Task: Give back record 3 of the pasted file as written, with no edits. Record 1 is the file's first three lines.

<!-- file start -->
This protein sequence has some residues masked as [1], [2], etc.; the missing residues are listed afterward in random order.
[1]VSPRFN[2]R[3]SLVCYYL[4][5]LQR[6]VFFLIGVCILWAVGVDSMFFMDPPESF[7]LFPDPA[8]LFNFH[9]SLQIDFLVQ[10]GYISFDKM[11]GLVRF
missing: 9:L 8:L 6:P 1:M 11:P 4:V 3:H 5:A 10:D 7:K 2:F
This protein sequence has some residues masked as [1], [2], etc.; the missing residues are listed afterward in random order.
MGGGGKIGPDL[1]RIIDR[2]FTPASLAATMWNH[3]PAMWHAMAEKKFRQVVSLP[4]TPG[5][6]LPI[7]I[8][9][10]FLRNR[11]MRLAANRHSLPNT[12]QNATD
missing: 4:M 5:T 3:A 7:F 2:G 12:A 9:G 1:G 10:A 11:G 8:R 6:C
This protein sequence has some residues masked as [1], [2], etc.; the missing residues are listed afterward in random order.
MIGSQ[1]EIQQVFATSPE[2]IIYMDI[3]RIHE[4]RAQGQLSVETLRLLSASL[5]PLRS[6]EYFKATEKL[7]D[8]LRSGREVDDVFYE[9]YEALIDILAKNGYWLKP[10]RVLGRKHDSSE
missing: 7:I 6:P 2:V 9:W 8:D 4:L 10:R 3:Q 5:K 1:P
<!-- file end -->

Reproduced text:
This protein sequence has some residues masked as [1], [2], etc.; the missing residues are listed afterward in random order.
MIGSQ[1]EIQQVFATSPE[2]IIYMDI[3]RIHE[4]RAQGQLSVETLRLLSASL[5]PLRS[6]EYFKATEKL[7]D[8]LRSGREVDDVFYE[9]YEALIDILAKNGYWLKP[10]RVLGRKHDSSE
missing: 7:I 6:P 2:V 9:W 8:D 4:L 10:R 3:Q 5:K 1:P